Our UHN programs and services are among the most advanced in the world. We have grouped our physicians, staff, services and resources into 10 medical programs to meet the needs of our patients and help us make the most of our resources.
University Health Network is a health care and medical research organization in Toronto, Ontario, Canada. The scope of research and complexity of cases at UHN has made us a national and international source for discovery, education and patient care.
Our 10 medical programs are spread across eight hospital sites – Princess Margaret, Toronto General, Toronto Rehab’s five sites, Toronto Western – as well as our education programs through the Michener Institute of Education at UHN. Learn more about the services, programs and amenities offered at each location.
Maps & Directions
Find out how to get to and around our nine locations — floor plans, parking, public transit, accessibility services, and shuttle information.
Ways You Can Help
Being touched by illness affects us in different ways. Many people want to give back to the community and help others. At UHN, we welcome your contribution and offer different ways you can help so you can find one that suits you.
The Newsroom is the source for media looking for information about UHN or trying to connect with one of our experts for an interview. It’s also the place to find UHN media policies and catch up on our news stories, videos, media releases, podcasts and more.
UHN President and CEO Bob Bell wants you to wear purple on March 26 to support Purple Day. Tweets us your pics in purple to @UHN_News with the hashtag #PurpleDay and take our Facebook poll (link below). (Photo: UHN)
It's time to break out your purple.
Whether you sport a tie, don a dress or get decked out from head to toe, on Tuesday, March 26, wear a piece of purple to support Purple Day.
Why purple? It's the international colour for epilepsy, a neurological disorder that affects approximately 1 in every 100 Canadians and 50 million people worldwide. March 26 is the nationally dedicated day to raise awareness about the condition.
"Epilepsy is a condition that is still misunderstood," said Rosie Smith, director of adult services at Epilepsy Toronto, an organization that supports those living with epilepsy and is partnering with UHN for Purple Day activities. "Purple Day provides an awesome opportunity to raise awareness and educate the general public about this disorder."
Purple Day began in Canada
Motivated by her own struggle with epilepsy, Purple Day was started by Cassidy Megan, a young girl from Nova Scotia, to increase understanding about the condition. Megan hoped to dispel myths and help those who suffer from seizures feel less isolated.
Last year, the Canadian government recognized Megan's efforts. Parliament voted to pass Bill C-278 – the Purple Act – to officially recognize March 26 as "Purple Day". This year marks the first national Purple Day in Canada.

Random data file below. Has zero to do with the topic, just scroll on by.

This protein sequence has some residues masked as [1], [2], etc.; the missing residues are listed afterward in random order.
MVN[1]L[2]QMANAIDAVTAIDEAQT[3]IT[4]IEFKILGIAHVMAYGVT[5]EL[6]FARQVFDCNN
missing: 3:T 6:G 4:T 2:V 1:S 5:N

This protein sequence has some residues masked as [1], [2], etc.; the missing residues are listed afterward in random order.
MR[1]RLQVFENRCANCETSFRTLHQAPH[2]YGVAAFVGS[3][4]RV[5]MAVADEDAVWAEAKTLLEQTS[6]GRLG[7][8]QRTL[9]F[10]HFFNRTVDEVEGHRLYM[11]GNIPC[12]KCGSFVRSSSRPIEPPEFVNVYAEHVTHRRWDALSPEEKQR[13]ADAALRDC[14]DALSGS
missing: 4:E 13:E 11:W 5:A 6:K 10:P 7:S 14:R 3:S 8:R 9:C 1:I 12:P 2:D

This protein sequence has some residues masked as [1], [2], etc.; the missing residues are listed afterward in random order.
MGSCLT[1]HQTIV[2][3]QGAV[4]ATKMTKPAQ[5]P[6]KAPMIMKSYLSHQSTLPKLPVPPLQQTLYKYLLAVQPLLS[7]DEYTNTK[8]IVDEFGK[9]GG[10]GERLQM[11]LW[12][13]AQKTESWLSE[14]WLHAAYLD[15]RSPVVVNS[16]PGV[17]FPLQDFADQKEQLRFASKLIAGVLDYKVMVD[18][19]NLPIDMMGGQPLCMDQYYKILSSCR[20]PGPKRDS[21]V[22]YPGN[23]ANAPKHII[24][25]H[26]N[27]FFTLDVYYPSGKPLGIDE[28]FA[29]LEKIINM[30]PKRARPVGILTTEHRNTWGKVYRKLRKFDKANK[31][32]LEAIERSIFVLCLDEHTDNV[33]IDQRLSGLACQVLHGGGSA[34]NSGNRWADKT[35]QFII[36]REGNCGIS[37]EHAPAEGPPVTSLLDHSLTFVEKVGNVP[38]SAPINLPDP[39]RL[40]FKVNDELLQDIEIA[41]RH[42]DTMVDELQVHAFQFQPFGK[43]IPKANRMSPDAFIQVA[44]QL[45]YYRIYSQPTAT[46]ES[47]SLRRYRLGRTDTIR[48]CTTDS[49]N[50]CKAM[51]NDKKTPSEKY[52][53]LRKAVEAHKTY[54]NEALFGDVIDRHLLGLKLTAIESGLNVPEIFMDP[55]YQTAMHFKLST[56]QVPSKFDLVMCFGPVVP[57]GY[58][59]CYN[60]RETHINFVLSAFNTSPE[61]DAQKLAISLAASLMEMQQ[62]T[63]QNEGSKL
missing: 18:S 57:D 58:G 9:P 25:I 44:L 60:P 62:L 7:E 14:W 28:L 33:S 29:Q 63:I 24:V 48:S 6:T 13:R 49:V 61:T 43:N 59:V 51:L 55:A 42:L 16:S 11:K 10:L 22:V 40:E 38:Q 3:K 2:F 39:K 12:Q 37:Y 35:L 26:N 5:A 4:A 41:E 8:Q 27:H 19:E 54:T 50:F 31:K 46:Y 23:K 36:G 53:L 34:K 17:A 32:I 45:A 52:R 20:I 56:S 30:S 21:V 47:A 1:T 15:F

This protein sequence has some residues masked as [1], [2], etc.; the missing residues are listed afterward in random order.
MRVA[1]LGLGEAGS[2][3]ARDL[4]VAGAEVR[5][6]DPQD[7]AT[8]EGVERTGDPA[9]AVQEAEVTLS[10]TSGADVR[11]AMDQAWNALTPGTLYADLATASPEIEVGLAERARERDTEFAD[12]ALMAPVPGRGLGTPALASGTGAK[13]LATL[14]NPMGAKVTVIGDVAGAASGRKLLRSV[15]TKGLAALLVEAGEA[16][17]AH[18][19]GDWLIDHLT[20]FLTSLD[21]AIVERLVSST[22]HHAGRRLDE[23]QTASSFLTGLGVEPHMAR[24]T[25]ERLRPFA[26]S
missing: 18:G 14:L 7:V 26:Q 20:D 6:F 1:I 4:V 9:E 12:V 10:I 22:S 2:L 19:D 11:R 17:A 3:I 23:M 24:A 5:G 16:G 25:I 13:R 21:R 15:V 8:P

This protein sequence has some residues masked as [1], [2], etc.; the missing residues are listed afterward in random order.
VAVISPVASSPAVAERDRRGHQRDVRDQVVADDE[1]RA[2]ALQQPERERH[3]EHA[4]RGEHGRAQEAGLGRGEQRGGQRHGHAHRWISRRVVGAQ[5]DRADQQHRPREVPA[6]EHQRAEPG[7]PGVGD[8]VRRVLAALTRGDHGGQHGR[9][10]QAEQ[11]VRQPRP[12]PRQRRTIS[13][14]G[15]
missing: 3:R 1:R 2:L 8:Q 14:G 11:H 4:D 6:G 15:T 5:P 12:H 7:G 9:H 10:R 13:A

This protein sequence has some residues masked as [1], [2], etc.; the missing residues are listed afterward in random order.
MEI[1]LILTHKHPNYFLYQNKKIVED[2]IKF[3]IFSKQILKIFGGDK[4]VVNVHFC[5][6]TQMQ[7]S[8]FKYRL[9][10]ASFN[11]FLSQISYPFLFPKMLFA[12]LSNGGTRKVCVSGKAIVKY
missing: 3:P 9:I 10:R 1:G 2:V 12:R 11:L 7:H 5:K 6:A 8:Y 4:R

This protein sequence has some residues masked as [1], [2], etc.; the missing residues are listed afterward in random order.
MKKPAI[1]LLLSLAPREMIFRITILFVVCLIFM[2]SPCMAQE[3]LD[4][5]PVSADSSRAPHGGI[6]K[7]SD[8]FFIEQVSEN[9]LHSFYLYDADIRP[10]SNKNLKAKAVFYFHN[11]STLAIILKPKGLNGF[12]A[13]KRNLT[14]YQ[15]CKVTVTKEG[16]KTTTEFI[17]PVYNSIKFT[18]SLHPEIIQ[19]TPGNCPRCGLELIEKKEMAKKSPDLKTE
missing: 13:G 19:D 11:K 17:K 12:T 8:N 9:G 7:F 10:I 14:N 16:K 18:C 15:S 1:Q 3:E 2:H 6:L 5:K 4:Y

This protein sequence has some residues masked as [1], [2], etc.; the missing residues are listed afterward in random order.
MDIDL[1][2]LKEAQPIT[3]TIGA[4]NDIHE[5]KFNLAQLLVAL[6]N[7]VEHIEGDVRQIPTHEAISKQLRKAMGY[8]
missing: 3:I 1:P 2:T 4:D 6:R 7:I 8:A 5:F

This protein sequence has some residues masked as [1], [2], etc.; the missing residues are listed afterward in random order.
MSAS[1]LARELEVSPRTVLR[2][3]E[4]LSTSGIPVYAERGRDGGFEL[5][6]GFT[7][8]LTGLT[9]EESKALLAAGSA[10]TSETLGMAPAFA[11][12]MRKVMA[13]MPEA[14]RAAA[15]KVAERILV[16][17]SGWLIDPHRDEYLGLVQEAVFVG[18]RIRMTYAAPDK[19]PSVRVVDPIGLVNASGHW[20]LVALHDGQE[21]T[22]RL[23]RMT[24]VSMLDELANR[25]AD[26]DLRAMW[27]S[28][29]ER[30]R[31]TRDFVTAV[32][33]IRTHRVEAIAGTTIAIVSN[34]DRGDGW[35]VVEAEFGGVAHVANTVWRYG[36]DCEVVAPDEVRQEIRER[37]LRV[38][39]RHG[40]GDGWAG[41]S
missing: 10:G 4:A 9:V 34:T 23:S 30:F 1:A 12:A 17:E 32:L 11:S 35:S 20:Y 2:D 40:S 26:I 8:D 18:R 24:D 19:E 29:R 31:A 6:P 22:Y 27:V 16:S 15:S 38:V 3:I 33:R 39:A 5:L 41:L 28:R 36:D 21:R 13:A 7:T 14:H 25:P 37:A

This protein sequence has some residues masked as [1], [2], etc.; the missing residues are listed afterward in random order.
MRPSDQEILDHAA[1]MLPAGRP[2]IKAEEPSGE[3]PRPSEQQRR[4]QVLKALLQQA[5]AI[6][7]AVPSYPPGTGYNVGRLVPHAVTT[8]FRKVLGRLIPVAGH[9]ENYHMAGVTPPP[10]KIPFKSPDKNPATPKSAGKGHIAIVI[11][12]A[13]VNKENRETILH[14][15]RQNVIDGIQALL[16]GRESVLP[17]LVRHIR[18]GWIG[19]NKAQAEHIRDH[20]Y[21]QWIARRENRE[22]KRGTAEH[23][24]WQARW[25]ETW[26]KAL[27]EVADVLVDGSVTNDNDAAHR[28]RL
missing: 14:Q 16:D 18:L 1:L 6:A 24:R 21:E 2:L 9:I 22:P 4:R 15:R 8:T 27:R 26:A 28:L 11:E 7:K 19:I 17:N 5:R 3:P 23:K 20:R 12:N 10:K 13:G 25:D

"Purple Day is really important to increase awareness around epilepsy," said Miu Lin Wong, Health Promotion Coordinator at UHN's Toronto Western Hospital.
"I am so touched by the challenges of people living with epilepsy and by their families," she said, noting she would be wearing a purple wig to show her support on the 26th. "We need to continue our efforts to increase awareness and educate the public about this disorder."
The reality of epilepsy
Epilepsy, and the seizures that define this disorder, comes in many forms.
Seizures can range from what is medically known as absence– seizures which last roughly 20 seconds and impair consciousness– to tonic-clonic, also referred to as a grand mal seizure. This type of seizure affects the entire brain, causes a person to lose consciousness and have convulsions.
Although medications exist to help patients manage their seizures, only 70 per cent of people with epilepsy respond to medication. Of the remaining 30 per cent, half are candidates for brain surgery, but the remaining 15 per cent have no treatment options to stop their seizures.
Impossible to work, drive
Most of these people are unable to work, cannot drive and a serious toll is taken on their personal relationships. It's why research is needed to develop new treatments and approaches to help these patients.
"People affected by epilepsy have one of the lowest quality of life among those suffering from chronic diseases, mainly due to stigma from lack of public knowledge," said Alina Shcharinsky, a nurse practitioner in functional neurosurgery who works with epilepsy patients.
"Purple Day provides a good opportunity to raise the general public's awareness about epilepsy and the very real issues faced by those living with the condition," she said.
Jan Newton, clinical director of the Krembil Neuroscience Centre at Toronto Western Hospital, home of UHN's epilepsy program, joked that she is "always happy for an excuse to shop" and said, "I encourage people to wear purple to show support for our patients and their families."
Show – and Tweet us— your purple
Be part of UHN's support for epilepsy by wearing purple on Tuesday, March 26. Take pics of your Purple Day gear and Tweet them to @UHN with the hashtag #PurpleDay. We'll feature your purple pics on UHN's Facebook page,
Facebook.com/UniversityHealthNetwork, where you can also take our epilepsy poll question.
Staff, patients and visitors are also invited to stop by the info booths to enjoy a variety of purple inspired baked goods, games and prizes.
Each UHN site will host tables with information about epilepsy– we hope you stop by! The tables will be set up from 11 a.m.–2 p.m. at the following locations:
Related:Answer our Purple Day Facebook poll question
Brain surgery gives hope to CBC producer with epilepsyUHN patient, experts featured in Global Toronto epilepsy series